Two things to caution you with dental treats. One is their calorie intake. If you’ve got a dog who’s borderline heavy, and they eat a whole bunch of dental treats, that might be enough calories to push them into too heavy, so if you’re giving them a bunch of treats, you’re going to have to cut back some calories somewhere else, decrease the food a little bit.

And the other thing is to keep an eye out for this: The Veterinary Oral Health Council stamp. It is a group of veterinary dentists, and companies will submit studies of their products, and if those products work, then they’re allowed to use the stamp, so if you see that good stamp on a product, you can be confident it’s going to be a help.

The Healthy Mouth has it, way down in the corner there. The Hill’s TD Food has it, and it’s on the bag somewhere. There it is, on the back, and these Tartar Shield chews, they’ve got that stamp too. It’s sitting on the inside cover, so that is something that should give you some confidence that the product you’re looking at is going to be a help.

So those are the four things that you can do to prevent dental disease in your dogs and your cats. Brushing their teeth does a whole lot of good. A dental food will be a really big help. The Healthy Mouth water additive is going to be a very good help as well, and then if they get treats if they like treats, and you pick something that’s good for their teeth, that’s excellent.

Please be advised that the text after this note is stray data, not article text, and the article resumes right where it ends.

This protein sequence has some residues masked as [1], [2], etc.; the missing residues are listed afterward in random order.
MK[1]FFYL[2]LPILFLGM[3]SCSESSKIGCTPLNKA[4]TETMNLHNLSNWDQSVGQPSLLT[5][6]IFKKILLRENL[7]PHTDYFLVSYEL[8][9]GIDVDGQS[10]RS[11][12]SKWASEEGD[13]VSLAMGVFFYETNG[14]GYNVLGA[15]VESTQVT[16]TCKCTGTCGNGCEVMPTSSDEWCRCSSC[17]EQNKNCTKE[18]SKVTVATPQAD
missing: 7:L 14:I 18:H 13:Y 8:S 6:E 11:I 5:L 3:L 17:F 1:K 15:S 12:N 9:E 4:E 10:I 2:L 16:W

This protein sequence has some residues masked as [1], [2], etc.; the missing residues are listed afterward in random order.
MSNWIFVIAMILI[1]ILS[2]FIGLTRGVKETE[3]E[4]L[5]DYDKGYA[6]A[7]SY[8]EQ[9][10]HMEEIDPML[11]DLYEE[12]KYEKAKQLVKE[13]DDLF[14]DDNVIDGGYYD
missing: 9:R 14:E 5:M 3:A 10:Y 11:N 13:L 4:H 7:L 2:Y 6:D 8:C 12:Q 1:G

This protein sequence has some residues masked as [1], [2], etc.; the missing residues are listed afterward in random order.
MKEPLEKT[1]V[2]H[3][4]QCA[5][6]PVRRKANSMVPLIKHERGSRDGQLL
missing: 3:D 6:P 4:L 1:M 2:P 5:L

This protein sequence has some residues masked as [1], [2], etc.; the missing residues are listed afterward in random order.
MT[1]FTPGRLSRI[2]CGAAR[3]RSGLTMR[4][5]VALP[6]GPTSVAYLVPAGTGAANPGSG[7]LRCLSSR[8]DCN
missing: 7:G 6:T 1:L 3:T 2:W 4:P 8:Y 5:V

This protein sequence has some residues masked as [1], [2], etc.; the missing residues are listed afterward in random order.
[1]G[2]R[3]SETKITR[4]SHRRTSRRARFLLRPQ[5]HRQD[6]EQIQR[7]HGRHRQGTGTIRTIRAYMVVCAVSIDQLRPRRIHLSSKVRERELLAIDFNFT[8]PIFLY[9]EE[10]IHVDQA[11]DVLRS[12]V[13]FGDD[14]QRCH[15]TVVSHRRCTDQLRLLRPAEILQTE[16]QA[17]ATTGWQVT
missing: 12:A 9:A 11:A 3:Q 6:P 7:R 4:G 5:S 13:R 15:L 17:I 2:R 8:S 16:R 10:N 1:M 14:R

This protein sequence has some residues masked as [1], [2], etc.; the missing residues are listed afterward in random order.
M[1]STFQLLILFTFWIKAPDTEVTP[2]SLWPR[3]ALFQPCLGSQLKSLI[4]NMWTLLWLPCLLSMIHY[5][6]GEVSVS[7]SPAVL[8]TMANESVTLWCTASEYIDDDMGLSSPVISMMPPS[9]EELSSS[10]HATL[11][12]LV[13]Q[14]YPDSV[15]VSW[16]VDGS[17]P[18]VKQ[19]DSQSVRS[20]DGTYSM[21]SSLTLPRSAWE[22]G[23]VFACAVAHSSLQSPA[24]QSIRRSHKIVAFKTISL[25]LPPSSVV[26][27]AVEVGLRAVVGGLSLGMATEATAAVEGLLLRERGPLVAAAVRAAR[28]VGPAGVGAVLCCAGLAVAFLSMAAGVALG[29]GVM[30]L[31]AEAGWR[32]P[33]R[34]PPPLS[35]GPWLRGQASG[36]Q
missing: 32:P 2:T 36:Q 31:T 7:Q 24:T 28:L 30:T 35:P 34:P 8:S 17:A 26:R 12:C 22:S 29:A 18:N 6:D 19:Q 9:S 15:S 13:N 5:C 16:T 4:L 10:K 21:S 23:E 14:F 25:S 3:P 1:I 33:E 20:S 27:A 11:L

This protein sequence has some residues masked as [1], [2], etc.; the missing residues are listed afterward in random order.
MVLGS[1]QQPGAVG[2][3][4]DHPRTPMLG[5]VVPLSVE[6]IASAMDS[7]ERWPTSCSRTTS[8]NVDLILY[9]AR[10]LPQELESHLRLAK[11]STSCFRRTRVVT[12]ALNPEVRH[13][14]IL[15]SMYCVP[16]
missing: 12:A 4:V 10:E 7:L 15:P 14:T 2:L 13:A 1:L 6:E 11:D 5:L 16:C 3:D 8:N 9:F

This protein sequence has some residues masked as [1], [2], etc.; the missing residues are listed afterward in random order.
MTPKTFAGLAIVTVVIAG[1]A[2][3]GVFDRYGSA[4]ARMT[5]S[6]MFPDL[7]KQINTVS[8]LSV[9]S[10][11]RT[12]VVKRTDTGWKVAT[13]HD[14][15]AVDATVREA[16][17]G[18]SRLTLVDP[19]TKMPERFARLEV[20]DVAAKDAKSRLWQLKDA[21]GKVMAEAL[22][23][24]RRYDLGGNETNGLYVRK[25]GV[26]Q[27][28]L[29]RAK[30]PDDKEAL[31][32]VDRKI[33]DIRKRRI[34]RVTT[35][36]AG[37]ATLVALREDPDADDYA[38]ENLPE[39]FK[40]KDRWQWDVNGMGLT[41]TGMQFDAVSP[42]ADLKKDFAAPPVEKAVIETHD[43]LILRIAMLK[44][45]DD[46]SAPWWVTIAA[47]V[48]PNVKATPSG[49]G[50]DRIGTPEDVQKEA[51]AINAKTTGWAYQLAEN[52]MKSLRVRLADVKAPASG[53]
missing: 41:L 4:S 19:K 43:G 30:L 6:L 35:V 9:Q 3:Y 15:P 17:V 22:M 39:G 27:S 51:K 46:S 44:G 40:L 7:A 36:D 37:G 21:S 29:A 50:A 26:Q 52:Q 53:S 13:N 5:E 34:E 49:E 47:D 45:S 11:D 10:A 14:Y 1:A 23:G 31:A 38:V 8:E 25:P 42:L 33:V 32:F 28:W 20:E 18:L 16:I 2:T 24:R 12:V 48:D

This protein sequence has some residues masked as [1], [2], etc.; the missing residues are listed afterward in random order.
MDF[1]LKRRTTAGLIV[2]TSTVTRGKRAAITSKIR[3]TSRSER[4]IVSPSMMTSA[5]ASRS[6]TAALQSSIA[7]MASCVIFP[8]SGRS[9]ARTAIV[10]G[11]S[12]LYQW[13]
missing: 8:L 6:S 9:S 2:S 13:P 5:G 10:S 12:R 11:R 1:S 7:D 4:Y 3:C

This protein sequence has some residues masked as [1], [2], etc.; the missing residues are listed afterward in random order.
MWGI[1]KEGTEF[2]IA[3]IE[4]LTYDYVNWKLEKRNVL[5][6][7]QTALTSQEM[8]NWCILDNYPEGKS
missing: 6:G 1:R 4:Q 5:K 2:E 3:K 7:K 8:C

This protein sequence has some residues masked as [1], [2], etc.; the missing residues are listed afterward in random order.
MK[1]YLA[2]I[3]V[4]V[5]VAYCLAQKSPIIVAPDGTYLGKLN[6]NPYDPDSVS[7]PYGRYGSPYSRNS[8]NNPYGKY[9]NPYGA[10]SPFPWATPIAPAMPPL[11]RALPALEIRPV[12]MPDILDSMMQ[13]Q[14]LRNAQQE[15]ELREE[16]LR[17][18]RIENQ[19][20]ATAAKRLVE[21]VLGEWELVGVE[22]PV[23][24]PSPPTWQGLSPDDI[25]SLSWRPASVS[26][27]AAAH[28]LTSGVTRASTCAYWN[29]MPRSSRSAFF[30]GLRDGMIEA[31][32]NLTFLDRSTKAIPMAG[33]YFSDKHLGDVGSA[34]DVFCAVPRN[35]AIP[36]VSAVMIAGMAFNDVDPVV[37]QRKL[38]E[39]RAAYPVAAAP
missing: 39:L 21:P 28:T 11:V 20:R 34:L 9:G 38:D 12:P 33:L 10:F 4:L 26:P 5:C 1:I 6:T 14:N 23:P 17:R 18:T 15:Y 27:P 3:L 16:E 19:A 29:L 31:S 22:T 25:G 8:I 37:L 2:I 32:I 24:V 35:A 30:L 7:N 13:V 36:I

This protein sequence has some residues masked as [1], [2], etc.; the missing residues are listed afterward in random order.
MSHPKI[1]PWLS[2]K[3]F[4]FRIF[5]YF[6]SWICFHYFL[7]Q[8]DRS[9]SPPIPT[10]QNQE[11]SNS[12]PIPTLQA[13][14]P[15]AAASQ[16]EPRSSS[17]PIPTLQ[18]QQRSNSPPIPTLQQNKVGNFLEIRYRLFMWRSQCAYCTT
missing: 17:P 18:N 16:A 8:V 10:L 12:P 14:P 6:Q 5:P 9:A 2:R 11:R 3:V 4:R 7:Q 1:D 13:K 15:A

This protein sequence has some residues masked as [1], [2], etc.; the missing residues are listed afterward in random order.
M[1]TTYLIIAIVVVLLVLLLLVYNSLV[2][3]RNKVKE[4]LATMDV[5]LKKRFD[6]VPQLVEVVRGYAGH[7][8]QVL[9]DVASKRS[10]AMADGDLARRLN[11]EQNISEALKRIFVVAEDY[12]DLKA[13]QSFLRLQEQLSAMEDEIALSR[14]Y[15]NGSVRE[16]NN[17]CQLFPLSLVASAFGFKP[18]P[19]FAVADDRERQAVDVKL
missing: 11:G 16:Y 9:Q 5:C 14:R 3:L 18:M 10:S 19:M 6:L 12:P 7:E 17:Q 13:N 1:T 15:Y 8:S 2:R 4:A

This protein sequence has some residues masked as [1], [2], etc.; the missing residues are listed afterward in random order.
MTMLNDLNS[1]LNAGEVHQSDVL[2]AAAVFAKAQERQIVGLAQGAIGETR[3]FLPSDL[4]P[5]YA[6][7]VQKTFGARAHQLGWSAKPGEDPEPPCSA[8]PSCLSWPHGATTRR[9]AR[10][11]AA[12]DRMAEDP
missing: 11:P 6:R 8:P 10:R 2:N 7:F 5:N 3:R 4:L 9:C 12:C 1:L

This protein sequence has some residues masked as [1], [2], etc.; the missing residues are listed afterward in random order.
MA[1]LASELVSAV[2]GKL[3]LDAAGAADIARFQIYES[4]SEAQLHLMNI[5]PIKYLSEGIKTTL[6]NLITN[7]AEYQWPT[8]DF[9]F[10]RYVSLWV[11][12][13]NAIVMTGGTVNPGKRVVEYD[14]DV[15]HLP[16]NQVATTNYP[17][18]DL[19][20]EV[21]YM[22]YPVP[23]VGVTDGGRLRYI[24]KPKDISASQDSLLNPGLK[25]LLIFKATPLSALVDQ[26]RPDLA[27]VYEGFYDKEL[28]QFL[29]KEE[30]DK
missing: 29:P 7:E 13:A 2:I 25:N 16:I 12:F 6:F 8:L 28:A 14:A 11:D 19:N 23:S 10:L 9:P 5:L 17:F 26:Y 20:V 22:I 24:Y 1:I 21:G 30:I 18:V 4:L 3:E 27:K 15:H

The challenge of dental disease is it marches on, and all we can do is slow it down. I brush my teeth, I floss my teeth, and I still get a reminder card from my dentist every six months telling me to come in and get them professionally cleaned.

Our cats and dogs though, they often go 10 years down the road without regular cleaning. If we had one dog that had a whole bunch of home care done, teeth brushed, and add in a dental food and a water additive, and all the home care options possible, and his twin brother dog, who didn’t have any dental care done, depending on other factors like the size of their head and the way their teeth are lined up, and apparently genetics in saliva, but the difference is huge.

In 10 years, it’s the difference between having no extractions and just getting those teeth cleaned up and polished up.  I had a dog here the other day where I had to extract 32 teeth, because they were just not viable any longer, so it’s a long term commitment, but it’s worth it for the health of the animal, the health of their teeth, and selfishly, the health of your wallet if you can keep those teeth clean and shiny for the long run.

Now it’s your turn, please tell us what you do to reduce dental disease for your pets.